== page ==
Dispensationalists wonder whether the Tribulation period is a dispensation of its own. If the definition adopted in the “Introduction” is applied to the Tribulation, then a distinction can be clearly made between the time of the Tribulation and that which comes before and after. The dispensation of the Church ended with the Rapture; therefore, the Tribulation is not part of that dispensation. On the other hand, the Kingdom is yet future; thus, there may be a distinction between the tribulation and the Kingdom.
Ryrie lays out three possible options as to whether the Tribulation is a dispensation in its own right. The first option is that the dispensation of Law is resumed, but of the verity of this option he is not convinced. It is true that an Israeli nation will build a Temple, and they will institute a sacrificial system. Those things in themselves, however, do not make a dispensation. One passage that is used to support this view is Daniel 9, which describes the 70 weeks that are appointed for Israel. Sixty-nine weeks are fulfilled, and the 70th is yet future. It should be noted, though, that the 70 weeks do not make a dispensation either. The first 69 weeks were part of the dispensation of Law—in fact, a small part of it. Moreover, if Christ completed the dispensation of the Law, then it does not seem reasonable that it would be resumed in the future.
Ryrie leans toward the view that the Tribulation is actually the end of the dispensation of Grace. This view is plausible if the emphasis is on the Gospel itself and not on the Church. Ryrie believes that God’s managing principle during the current dispensation is grace. He also believes God is gracious in other dispensations; he believes that men and women are saved in every dispensation. Yet, when he reads the New Testament, he finds an overwhelming emphasis on grace. He sees this same grace extended into the Tribulation period. For though the Church is no longer on the earth, and in spite of the great tribulation upon all mankind, multitudes are coming to Christ as Savior. For this reason, the concept has some merit.
In contrast to the idea of grace as the managing principle, this work has proposed that the Church is the managing principle. If this is the case, then the dispensation of the Church must end at its Rapture, and the Tribulation must be part of something other than the present dispensation. If the Tribulation is its own dispensation, then it must meet the characteristics of a distinct dispensation as put forth in the “Introduction.”
First, the Tribulation period has a beginning. It begins when the Antichrist makes a covenant with Israel. According to Daniel 9, the Antichrist will make a covenant of Peace with Israel at the beginning of the 70th week. It seems reasonable to assume that a short space of time will occur between the Rapture and the making of the covenant. The Antichrist will need some time to set himself up as a world ruler. After doing so, he will probably give to Israel a piece of land, make a covenant of Peace with them, and allow them to build a temple. In doing these things, the Jews will be deceived into thinking that the Antichrist is really the Messiah (See Ezekiel 34, 37).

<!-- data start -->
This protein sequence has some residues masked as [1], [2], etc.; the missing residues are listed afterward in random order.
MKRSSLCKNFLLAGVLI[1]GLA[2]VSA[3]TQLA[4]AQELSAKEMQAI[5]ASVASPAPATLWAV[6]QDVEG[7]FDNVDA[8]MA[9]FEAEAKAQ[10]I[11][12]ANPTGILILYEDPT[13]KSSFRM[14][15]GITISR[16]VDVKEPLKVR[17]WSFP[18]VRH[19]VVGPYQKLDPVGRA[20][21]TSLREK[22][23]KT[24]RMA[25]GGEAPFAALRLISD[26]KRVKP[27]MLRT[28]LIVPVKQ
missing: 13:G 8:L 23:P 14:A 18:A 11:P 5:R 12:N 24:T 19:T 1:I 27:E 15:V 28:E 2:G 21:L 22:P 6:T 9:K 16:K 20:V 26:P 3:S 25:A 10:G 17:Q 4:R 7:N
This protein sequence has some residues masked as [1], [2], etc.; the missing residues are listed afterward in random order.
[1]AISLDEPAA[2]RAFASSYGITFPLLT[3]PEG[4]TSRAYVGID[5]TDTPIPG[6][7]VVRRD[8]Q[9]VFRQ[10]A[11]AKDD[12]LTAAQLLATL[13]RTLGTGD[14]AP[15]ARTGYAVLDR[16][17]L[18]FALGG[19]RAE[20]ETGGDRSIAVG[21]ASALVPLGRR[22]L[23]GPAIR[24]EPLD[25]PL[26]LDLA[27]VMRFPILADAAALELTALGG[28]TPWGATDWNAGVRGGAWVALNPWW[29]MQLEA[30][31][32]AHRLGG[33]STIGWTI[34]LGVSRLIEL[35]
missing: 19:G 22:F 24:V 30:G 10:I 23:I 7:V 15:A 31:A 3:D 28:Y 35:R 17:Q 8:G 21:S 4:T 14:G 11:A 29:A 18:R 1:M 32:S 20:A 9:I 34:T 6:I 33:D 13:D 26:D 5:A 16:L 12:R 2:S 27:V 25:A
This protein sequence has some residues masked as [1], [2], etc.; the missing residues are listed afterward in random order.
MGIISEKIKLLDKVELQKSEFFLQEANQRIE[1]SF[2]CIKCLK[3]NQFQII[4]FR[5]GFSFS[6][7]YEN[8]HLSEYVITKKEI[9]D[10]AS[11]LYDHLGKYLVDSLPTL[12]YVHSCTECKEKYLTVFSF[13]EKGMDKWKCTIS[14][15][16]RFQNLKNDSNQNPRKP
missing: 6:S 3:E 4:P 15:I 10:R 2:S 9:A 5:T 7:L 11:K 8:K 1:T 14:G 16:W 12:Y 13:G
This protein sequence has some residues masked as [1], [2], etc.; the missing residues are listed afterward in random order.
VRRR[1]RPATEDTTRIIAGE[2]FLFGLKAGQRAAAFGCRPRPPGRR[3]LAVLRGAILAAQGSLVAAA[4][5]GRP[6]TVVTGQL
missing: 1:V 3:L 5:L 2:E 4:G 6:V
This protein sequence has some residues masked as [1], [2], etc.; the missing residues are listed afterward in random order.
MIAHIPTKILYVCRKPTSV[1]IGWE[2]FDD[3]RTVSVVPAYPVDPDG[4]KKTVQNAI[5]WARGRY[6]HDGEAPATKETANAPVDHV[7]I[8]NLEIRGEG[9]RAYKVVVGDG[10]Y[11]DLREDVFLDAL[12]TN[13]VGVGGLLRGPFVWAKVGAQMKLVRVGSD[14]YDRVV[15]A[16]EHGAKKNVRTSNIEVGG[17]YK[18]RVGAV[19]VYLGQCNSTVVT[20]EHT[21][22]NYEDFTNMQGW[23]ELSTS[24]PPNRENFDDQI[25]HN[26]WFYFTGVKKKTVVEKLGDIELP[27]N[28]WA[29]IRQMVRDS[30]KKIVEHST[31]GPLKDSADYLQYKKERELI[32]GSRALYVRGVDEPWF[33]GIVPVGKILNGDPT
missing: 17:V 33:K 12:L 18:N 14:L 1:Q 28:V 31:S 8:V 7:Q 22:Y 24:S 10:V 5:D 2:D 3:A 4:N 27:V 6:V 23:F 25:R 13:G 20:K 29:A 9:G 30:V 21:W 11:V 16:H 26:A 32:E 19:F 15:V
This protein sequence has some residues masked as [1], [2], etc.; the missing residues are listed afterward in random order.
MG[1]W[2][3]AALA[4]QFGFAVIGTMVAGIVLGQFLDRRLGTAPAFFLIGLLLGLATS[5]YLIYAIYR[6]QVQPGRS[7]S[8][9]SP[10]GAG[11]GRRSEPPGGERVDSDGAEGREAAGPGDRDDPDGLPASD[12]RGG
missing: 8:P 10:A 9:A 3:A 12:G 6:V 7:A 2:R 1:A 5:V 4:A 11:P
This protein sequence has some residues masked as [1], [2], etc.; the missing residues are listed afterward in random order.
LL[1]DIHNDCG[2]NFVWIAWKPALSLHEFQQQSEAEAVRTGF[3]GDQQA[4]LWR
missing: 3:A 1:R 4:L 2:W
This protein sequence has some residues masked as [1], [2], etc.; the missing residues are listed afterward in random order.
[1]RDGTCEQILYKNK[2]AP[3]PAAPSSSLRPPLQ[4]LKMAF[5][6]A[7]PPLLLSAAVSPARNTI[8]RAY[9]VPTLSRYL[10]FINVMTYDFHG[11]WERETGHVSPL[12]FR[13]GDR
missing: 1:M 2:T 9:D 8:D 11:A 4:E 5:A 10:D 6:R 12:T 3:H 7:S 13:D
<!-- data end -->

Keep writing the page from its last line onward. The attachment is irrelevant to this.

Second, revelation will be given during the Tribulation in addition to that which is already revealed in both the Old and New Testament. Half way through the Tribulation, many of the Jews will be saved and will speak in tongues and prophesy (Joel 2). There will be 144,000 preachers sent out to preach to the nations around the world (Rev. 7) as well as the two witnesses (Rev. 11). Though there will be revelation, the question remains, does it speak to a new managing principle and a new responsibility?
Third, just as the Tribulation has a marked beginning, it also has a marked ending—that is the Coming of Christ and the Judgment. Revelation 19 describes Jesus as descending to earth from heaven to finally end the rule of the Antichrist on earth. Similarly, Daniel prophecies of the Kingdom of God that will destroy the kingdoms of men. The end of the Tribulation is demarcated by the coronation of Jesus as the King of the Jews.
Last, is God managing the affairs of mankind on earth in a new and unique way? If so, what are man’s new responsibilities? It is possible that the ruling principle is judgment or tribulation itself. After all, during the first half of the Tribulation, God’s wrath is poured out upon Israel. Once they repent and turn to God by faith, God turns his wrath toward the Gentiles. Even though he protects his people, there will be a great number of martyrs also. Thus, tribulation would characterize God’s managing principle. This leaves man’s responsibility, perhaps best described in Matthew 6:33, “Seek first the Kingdom of God and his righteousness.”
One other view is possible. Similar to Ryrie’s view that the Tribulation is the end of the dispensation of the Church, it could be the beginning of, or the transition to the dispensation of the Kingdom. Two reasons support this view. First, the message of the witnesses and angels is the gospel of the Kingdom which parallels the preaching of John the Baptist and of Jesus himself. The second reason is the close tie in Old Testament prophecies of the Day of the Lord and the Kingdom. In some cases, both are inferred by the phrase, “Day of the Lord.” Therefore, the empasis on the Kingdom during the period of time could tie the Tribulation to the Kingdom sufficiently. In this case, the Tribulation would not be its own dispensation.